He is a carrier and guardian of older traditions of poetry, which even during his time were in full collapse. Only in his most whimsical moments does the poet T.S. Eliot find a voice similar to Yeats’. The reason for this is simple: liberal power viewed Yeats as an Irishman, a non-threatening white identity. Thus he was permitted for a time to speak in an authentic voice, and receive a Nobel Prize, while, as Bowden notes, our ‘English’ poetry might be represented by something as reprehensible as Maya Angelou, as though we men of English descent have no identity at all.
Because of this folly regarding the operation of liberal power, we get a glimpse at what genuine English-speaking poetry might be like in a different world. One of Yeats’ goals was to develop the Irish archetypes for the Irish, an important job of the bard or storyteller; a mythologization. This does not mean falsification or deception but rather a teasing-out of symbols and ideas that are rooted in ancestry, and form the background to the way a person sees the world. We are allowed to believe this in a poetic fashion about ‘people of color’ but not about ourselves. That delusion ends now.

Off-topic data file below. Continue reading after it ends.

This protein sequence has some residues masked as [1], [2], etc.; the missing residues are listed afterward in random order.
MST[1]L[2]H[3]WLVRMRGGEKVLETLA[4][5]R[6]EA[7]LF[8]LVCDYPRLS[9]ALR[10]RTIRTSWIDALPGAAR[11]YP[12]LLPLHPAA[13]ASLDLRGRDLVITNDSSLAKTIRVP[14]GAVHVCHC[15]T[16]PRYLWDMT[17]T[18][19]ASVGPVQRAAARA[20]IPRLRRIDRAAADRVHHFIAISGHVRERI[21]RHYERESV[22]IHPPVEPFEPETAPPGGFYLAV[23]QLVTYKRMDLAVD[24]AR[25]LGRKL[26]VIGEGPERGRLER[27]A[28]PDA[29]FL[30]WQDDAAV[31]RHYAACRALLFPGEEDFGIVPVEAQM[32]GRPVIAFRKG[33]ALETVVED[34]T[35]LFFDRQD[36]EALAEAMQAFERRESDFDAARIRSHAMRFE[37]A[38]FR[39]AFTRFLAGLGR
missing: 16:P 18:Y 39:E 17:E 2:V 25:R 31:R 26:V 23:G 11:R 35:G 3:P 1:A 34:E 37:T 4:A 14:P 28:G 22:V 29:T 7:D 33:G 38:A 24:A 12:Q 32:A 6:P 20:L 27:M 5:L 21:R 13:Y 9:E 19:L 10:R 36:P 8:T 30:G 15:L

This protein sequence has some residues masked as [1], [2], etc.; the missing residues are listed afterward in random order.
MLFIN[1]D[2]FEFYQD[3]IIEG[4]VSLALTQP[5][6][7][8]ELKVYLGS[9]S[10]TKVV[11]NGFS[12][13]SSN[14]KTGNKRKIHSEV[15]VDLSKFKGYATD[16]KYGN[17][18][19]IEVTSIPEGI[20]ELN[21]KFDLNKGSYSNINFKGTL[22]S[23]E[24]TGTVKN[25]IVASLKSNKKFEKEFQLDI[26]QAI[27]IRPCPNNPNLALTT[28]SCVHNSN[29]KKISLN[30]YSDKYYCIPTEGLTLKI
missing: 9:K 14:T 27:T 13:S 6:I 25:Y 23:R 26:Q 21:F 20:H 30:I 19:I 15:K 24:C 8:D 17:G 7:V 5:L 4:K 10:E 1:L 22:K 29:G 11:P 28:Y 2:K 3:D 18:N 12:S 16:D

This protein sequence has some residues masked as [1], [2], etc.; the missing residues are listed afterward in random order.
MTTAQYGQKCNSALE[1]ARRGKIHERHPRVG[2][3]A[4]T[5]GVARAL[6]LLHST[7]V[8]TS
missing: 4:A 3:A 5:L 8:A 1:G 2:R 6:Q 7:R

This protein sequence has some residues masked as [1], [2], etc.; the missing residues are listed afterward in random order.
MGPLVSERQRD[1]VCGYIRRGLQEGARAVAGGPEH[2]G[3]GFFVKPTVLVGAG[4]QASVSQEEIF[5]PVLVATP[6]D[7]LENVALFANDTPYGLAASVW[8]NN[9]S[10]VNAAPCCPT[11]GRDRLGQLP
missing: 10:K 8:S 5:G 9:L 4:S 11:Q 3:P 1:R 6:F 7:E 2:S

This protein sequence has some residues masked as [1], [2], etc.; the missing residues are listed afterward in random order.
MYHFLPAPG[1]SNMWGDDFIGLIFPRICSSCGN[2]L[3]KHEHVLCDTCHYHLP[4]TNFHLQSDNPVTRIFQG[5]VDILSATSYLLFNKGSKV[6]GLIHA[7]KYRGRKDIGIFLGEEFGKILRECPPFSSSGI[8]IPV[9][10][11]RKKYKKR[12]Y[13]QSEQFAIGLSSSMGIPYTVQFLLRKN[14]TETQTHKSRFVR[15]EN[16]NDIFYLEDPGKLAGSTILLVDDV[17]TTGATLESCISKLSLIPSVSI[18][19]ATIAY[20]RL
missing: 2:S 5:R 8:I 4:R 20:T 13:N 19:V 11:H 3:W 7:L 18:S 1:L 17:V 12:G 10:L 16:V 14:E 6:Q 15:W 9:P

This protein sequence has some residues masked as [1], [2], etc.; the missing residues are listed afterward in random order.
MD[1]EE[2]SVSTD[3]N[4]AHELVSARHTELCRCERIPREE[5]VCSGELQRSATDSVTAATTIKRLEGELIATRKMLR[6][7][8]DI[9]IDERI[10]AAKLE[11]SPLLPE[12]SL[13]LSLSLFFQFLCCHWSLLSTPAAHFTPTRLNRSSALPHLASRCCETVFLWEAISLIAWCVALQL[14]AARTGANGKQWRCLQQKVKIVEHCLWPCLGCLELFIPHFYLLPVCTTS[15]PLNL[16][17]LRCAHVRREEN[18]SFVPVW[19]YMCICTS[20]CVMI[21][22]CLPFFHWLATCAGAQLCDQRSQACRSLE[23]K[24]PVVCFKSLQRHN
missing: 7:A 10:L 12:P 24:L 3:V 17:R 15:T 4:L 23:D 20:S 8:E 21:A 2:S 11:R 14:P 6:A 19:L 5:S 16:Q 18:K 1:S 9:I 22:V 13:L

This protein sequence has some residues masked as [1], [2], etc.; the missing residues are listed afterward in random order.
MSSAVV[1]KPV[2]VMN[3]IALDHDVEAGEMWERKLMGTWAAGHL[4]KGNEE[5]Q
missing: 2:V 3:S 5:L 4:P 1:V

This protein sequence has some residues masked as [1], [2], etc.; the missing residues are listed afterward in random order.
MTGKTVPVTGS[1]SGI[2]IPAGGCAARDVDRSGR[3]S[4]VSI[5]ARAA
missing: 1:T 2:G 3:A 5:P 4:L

In my youth I tried to write poetry but had no models; it served primarily as an academic exercise in rhyming. Then, when I was in college (and not because of college but in spite of it) I ran into this poem:
I went out to the hazel wood,
Because a fire was in my head,
And cut and peeled a hazel wand,
And hooked a berry to a thread;
And when white moths were on the wing,
And moth-like stars were flickering out,
I dropped the berry in a stream
And caught a little silver trout.
When I had laid it on the floor
I went to blow the fire a-flame,
But something rustled on the floor,
And someone called me by my name:
It had become a glimmering girl
With apple blossom in her hair
Who called me by my name and ran
And faded through the brightening air.
Though I am old with wandering
Through hollow lands and hilly lands,
I will find out where she has gone,
And kiss her lips and take her hands;
And walk among long dappled grass,
And pluck till time and times are done,
The silver apples of the moon,
The golden apples of the sun.
My favorite poet is W. B. Yeats, and my favorite collection is ‘The Wind Among the Reeds’. I prefer his early poetry (the first four collections: Crossways, The Rose, Wing Among the Reeds, In the Seven Woods.) Though of course, all of it is good in comparison to what often passes for verse in our day.
All things uncomely and broken, all things worn out and old,
The cry of a child by the roadway, the creak of a lumbering cart,